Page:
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Europe lags US in 4G network rollout


Europe’s competitiveness weakened by mobile telecoms infrastructure regulation

Frankfurt, 16th September, 2014.

Europe needs a more investment-friendly regulatory framework for mobile telecoms infrastructure operators in order to increase competitiveness, says a report from CMS, the top 10 international law firm. The report analysed 12 major cross-border mobile network sharing deals announced or signed in Europe in 2013 and the regulatory frameworks behind them.

19% of the USA has 4G network coverage, versus 2% of Europe, meaning that mobile business can be done faster and better in the States than in Europe(1).

Dóra Petrányi, Technology, Media and Telecoms (TMT) partner at CMS and author of the study, said, “With over 100 firms each operating their own mobile network in Europe versus around a dozen in the USA, it is clear that there is a huge opportunity to cut costs through economies of scale in the roll-out of high-speed European networks. The problem is that the current regulatory framework is in favour of network based competition and thus remains opposed to operator M&A. Even within the current framework, it seems that network sharing deals, which are a real alternative to traditional M&A projects, are not as extensive as they could be due to a lack of regulatory certainty.”(2)

EU Competition Commissioner Joaquin Almunia has said that the Commission will continue to encourage network sharing deals. The new “Connected Continent” draft regulatory package also emphasises spectrum-sharing agreements.

The exponential growth in demand for mobile data will generate an ever increasing need for service provider investment in infrastructure and spectrum ownership(3). Providers have to increase their 4G coverage to maintain competitiveness and to meet obligations agreed to during the spectrum bidding; Commissioner Neelie Kroes is already encouraging companies to develop 5G infrastructure.(4) In addition, newer generations of mobile broadband may require active equipment to be updated.

At the same time, operators' revenues are being eroded by pure play internet companies such as eBay and Amazon and over-the-top (OTT) companies like Google, Skype and WhatsApp, which are not subject to the same regulatory burdens as the network telecommunications providers. However, some regulators in Europe are trying to level the playing field(5).

The analysis of European network sharing deals last year carried out by CMS showed that most were in Western and Central Eastern Europe. In terms of network generation, only 25% of deals covered 4G, versus 3G (39%) and 2G (36%).

In the deals surveyed, the elements of the network most often shared were passive elements (36%) and radio access network elements (36%). Radio spectrum sharing was part of only 14% of deals, with core network elements and national roaming being included in 11% and 3% of deals respectively(6).

Horizontal deals were more popular than joint ventures, driven partly by the lighter scrutiny from authorities that such agreements tend to attract. However, joint ventures are far more effective frameworks for collaboration than horizontal deals.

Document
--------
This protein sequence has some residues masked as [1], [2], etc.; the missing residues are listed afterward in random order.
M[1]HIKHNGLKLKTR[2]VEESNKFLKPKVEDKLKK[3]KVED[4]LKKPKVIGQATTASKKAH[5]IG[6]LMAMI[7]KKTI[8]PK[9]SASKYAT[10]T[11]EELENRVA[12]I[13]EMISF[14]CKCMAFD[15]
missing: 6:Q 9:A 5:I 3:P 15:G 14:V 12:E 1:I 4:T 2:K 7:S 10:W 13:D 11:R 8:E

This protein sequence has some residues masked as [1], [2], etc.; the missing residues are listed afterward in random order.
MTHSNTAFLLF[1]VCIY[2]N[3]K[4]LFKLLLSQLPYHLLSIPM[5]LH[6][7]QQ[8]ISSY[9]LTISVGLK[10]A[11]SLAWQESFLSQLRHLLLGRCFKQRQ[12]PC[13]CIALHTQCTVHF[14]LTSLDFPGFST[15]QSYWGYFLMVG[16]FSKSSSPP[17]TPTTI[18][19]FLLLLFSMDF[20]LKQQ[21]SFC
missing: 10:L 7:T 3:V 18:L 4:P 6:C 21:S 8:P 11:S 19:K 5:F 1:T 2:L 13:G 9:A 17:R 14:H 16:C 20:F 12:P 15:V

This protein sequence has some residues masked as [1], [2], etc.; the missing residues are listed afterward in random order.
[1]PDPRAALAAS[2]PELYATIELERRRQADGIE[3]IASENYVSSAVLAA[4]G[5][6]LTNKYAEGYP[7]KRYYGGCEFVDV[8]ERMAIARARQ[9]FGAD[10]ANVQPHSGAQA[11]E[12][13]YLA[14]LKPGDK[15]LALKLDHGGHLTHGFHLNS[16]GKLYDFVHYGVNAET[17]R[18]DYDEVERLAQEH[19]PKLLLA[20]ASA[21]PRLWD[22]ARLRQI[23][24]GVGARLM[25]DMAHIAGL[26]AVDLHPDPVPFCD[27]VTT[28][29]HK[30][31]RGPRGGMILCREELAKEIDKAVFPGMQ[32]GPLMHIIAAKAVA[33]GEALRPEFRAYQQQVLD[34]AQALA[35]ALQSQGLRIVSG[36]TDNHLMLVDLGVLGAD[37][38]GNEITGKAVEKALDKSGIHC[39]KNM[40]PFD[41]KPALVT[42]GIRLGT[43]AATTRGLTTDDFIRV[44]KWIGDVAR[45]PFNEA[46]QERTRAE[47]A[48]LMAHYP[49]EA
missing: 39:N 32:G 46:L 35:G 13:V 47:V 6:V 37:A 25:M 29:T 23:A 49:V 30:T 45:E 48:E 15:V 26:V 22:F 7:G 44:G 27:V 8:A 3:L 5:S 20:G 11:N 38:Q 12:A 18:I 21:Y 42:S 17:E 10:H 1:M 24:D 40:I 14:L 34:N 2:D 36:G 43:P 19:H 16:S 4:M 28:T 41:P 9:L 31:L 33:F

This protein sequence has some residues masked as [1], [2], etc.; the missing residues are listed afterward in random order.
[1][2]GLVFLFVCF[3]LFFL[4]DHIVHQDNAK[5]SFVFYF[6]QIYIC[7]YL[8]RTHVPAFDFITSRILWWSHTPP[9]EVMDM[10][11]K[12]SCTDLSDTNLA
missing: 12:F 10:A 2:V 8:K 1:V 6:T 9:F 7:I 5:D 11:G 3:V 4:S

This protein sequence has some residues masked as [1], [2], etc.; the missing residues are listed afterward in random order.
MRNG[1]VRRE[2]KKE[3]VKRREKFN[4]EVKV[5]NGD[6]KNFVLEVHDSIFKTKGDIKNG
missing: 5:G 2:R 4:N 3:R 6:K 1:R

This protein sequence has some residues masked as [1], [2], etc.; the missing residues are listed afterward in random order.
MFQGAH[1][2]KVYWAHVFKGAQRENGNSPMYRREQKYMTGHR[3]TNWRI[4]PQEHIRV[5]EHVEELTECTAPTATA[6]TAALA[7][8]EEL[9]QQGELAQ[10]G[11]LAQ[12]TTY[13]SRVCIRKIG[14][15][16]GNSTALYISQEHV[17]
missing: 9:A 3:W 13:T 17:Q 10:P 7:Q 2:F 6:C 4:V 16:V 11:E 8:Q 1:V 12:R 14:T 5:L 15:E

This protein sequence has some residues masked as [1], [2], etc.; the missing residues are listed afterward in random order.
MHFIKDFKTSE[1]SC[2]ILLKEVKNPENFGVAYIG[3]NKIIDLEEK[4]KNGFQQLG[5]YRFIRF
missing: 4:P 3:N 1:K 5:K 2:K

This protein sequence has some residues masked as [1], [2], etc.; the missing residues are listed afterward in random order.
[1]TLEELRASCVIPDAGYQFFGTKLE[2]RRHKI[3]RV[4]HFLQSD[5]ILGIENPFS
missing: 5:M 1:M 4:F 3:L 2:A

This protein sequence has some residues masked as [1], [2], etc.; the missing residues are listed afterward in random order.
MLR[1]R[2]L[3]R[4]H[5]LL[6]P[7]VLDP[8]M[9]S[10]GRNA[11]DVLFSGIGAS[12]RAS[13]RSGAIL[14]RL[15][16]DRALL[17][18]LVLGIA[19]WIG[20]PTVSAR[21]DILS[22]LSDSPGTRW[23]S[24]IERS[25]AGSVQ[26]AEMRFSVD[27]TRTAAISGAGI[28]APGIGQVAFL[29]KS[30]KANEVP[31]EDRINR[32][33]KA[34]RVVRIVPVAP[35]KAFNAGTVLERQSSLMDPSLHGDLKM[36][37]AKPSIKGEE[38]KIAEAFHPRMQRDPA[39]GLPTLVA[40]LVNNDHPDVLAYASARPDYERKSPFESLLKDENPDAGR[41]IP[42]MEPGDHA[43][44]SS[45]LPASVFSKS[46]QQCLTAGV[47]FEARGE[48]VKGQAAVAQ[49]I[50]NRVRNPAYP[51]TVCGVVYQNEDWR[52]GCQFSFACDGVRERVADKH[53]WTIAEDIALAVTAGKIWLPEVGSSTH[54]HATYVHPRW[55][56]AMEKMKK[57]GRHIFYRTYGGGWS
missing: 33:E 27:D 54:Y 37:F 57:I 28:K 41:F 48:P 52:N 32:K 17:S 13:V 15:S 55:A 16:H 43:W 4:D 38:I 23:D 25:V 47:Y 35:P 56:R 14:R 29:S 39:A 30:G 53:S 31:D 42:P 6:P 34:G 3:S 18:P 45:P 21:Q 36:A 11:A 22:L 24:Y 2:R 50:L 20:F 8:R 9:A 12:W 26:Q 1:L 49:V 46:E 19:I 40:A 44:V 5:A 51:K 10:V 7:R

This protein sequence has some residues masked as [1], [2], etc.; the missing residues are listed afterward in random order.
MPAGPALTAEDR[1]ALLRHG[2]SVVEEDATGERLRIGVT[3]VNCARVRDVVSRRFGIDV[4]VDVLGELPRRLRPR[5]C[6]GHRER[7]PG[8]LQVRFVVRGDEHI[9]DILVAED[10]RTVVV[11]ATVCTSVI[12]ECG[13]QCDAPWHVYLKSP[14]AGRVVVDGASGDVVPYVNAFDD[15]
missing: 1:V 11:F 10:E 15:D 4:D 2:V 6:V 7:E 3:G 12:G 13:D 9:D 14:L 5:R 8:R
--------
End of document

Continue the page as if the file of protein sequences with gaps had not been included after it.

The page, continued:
Chris Watson, Head of the CMS TMT sector group, adds, “Spectrum sharing could provide significant financial savings and is almost a technical necessity for the effective use of certain frequency bands. But almost all regulatory authorities are clearly against even the partial liberalisation of spectrum sharing; many are reluctant to give a clear message to market participants about the parameters to allow it. This lack of clarity is also inhibiting secondary trading of spectrum. The good news is that draft regulation has been circulated by the European Commission so we foresee a more liberalised environment.”

However, we need far greater movement from the authorities to encourage co-financing of infrastructure investment and this will be more challenging to achieve than the spectrum sharing solution because of the long-entrenched approach of favouring network based competition.”

There is a sense of lethargy in some countries. Very few national authorities have expressed views on network sharing and that‟s partly because in some cases they‟re still debating whether it‟s the role of the competition authority or the regulator. Collectively, Europe needs to wake up to the threat it will face from other jurisdictions if it does not take a more joined up approach to encouraging investment in its high-speed mobile networks.”

  1. http://www.gsmamobilewirelessperformance.com http://en.wikipedia.org
  2. https://www.etno.eu
  3. IDC expects our „digital universe‟ to grow from 4 Zettabytes not to 40 Zettabytes in 2020.
  4. http://europa.eu
  5. For example, ARCEP reported Skype to the public prosecutor for not filing as an electronic communication service provider.
  6. Passive (part of the network that service the active element, e.g. masts, towers, sites, power, air conditioning); Active/radio access network elements (e.g. antenna and connecting devices such as base stations); Radio spectrum (for terminal equipment); Core network (elements outside the access network of a mobile operator such as core 4G networks including MME (Mobility Management Entity) and SGW (Serving Gateway); National roaming (traditional network sharing).
CMS Network Sharing Study 2014 - Teaser
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Anne Laure Villedieu
Anne-Laure Villedieu